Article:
A Snail's Pace

Azalia Snail

When she was 15 years old, Snail had to find subversive means to acquire an electric guitar because her parents wouldn't consent to one, preferring that she adhere to acoustic instruments only. So she withdrew money from her mother's savings account and took a bus to a nearby music store. When mom arrived home, she was greeted by the power chords and distortion emanating from her daughter's room. "I remember locking my bedroom door, putting this big bureau in front of the door, and just wailing on [my guitar]," she says. "My father was yelling, 'Take that back! You can't have it!' He actually had to take the door off the hinges and forcefully take the guitar away from me. I was crying. It was a very desperate moment for me. I remember telling my mother, 'That's all I want in my life -- this guitar.'"

Unsurprisingly Snail was out on her own shortly after graduating high school, living in New York City, surviving by temping at various offices, and nourishing her talents through the support of local musicians. By the late '80s, Snail was receiving airplay on Low-Fi, a specialty show aired by New York's WFMU-FM and hosted by DJ William Berger. Granted, it wasn't very difficult to get a recording on the program. "You could make recorded music at home on a Tuesday, send it to Bill that day, and he'd play it on his show on a Friday," she explains. Berger quickly became a fan, and after Snail found the courage to perform, her skills were soon noticed by others. Following her second-ever live performance, the small, independent Albertine Records offered to release her debut recording, a single entitled "Another Slave Labor Day." Albertine subsequently issued her first album, Snailbait, in 1989, and since then she's bounced back and forth -- no major label has shown interest, she admits, but indie imprints have been eager to affiliate with her, and so the remainder of Snail's '90s output is scattered among different companies around the globe.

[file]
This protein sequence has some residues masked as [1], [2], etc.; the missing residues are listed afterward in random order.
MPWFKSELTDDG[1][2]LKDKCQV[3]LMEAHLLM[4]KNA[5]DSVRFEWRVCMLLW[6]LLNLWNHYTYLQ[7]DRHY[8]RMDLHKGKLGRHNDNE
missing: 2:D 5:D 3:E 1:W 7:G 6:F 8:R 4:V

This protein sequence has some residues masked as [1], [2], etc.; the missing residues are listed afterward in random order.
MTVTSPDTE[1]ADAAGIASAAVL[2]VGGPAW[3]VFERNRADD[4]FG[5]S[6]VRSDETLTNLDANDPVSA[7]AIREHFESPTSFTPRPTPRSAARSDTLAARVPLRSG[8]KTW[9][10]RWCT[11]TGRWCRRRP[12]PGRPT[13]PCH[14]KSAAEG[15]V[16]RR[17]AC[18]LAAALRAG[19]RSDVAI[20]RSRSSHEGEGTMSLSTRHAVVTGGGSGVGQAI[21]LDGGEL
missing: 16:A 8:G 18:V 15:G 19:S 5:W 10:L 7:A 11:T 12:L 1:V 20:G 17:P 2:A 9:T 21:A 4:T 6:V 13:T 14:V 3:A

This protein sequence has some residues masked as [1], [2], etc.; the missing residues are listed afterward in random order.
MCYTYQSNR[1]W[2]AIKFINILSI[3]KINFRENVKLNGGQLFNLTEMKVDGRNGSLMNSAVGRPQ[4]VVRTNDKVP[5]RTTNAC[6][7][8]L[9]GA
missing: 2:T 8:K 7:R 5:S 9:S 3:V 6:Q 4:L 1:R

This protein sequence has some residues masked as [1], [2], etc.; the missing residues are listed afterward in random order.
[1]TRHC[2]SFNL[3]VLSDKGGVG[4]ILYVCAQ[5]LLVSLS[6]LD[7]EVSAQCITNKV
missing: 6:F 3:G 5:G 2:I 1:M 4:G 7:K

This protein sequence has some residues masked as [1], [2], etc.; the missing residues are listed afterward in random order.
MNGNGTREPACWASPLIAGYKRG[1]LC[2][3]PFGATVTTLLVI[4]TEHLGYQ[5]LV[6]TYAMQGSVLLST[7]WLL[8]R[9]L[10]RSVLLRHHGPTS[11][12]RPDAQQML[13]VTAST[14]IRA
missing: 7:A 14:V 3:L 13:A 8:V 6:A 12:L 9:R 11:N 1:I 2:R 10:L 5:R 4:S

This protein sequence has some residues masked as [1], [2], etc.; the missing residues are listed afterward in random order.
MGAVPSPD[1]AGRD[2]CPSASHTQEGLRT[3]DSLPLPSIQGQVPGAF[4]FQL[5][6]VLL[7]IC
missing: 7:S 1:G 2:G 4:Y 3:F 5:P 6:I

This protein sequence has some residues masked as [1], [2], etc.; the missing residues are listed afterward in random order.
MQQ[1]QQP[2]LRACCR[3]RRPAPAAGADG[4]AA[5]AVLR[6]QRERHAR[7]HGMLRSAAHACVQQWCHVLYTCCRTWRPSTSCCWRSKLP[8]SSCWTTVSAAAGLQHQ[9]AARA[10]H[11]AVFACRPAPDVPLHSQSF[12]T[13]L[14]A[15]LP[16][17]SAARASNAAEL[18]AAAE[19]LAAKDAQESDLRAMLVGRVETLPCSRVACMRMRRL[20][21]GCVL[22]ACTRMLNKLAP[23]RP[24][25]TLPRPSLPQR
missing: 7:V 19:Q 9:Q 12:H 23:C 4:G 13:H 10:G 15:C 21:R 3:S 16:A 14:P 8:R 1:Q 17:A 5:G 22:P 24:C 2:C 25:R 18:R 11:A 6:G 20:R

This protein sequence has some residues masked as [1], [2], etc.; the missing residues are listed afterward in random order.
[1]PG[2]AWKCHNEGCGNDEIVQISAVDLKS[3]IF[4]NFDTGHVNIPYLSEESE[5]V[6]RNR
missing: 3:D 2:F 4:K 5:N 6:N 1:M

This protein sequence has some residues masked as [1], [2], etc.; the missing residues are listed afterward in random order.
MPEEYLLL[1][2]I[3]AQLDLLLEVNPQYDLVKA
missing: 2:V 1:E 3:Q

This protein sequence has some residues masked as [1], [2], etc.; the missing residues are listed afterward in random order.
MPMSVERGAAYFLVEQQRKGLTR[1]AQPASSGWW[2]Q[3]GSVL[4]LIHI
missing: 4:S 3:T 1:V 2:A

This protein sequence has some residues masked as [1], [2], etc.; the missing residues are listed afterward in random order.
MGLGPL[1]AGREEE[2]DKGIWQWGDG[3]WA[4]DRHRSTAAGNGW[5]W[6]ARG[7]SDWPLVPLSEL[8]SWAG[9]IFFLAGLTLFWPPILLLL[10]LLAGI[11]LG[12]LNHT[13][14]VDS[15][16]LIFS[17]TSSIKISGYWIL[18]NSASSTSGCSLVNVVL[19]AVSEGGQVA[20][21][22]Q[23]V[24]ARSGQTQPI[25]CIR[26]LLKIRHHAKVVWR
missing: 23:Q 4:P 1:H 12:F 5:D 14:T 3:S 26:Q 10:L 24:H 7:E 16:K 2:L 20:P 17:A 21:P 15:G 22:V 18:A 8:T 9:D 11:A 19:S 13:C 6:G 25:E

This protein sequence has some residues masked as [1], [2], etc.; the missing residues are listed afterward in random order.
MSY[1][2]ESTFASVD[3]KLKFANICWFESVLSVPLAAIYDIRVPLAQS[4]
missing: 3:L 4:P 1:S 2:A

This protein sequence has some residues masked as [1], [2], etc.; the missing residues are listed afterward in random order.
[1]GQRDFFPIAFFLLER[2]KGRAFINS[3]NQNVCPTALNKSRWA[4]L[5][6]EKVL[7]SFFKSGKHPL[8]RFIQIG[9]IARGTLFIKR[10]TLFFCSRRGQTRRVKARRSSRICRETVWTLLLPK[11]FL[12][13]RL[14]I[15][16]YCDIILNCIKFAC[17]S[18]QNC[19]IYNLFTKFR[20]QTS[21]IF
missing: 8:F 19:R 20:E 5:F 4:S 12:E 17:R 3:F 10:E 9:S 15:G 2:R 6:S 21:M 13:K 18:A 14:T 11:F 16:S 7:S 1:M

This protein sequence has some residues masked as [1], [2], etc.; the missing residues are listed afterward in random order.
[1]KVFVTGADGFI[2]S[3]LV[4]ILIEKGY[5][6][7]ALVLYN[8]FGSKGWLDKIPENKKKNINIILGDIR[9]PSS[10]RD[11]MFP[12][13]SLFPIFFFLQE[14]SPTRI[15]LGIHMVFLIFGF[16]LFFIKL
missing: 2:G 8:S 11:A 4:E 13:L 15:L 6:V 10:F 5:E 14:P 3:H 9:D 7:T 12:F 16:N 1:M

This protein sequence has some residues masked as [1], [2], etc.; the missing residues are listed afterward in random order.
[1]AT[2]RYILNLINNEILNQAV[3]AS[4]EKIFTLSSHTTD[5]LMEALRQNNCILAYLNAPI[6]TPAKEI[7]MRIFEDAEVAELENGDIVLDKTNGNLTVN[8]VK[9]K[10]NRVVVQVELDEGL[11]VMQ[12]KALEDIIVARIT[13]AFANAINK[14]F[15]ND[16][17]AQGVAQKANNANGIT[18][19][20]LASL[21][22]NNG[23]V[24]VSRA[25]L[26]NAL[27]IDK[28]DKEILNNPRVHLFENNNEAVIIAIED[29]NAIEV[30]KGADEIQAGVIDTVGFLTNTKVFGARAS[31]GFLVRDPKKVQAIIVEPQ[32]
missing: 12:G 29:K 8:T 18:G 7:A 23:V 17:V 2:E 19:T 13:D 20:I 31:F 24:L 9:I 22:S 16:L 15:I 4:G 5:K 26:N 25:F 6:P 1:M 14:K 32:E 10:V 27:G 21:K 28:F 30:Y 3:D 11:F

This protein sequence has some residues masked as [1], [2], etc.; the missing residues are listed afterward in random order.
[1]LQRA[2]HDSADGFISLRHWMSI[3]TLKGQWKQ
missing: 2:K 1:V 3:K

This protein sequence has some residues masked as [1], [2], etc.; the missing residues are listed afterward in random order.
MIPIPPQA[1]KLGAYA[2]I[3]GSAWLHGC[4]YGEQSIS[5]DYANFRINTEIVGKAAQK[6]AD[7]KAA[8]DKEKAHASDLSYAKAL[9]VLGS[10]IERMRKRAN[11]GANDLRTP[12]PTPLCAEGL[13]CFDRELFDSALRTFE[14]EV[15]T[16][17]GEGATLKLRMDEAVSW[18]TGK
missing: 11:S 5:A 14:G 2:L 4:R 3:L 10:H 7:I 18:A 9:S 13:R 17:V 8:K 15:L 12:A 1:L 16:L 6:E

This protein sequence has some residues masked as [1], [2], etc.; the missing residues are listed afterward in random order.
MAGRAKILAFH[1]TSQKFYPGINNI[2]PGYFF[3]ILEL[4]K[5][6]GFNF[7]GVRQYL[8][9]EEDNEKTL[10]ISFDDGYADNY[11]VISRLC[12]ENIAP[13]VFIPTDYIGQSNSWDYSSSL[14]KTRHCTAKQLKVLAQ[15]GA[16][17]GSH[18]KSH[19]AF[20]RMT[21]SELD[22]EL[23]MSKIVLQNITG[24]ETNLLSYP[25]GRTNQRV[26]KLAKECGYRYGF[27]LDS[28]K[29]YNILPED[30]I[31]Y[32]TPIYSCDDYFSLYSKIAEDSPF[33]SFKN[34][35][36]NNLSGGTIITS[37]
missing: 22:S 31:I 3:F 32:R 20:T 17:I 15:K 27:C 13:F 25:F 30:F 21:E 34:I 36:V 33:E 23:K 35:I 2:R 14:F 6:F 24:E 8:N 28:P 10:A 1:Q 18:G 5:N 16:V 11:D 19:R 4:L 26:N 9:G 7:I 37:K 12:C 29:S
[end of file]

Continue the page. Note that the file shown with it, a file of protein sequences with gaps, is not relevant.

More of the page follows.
Azalia Snail's trail winds through a back catalog of musical obscurities
Azalia Snail's trail winds through a back catalog of musical obscurities


performs with Illyah Kuryahkin, A Kite Is a Victim, and Ed Matus' Struggle 8 p.m. Thursday, May 18. There is a $5 cover charge. Call 305-273-0870. She also performs at 10 p.m. Saturday, May 20, with Illyah Kuryahkin, Arlan, and Rat Bastard at Churchill's Hideaway, 5501 NE Second Ave., Miami. Cover is $5. Call 305-757-1807
Warehouse Café, 7181 SW 117th Ave., Miami

The result has been the creation of an obscure artist, well beneath the public radar but respected by other musicians, an arrangement that seems to suit Snail. As enigmatic as she appears in person, she still apologizes for her pretensions. "I've always not liked the mainstream," she says. "I tried to discuss that with friends of mine: Why do some people accept the mainstream and others want to delve into the most obscure things they can find? I don't know. I just love what I love."

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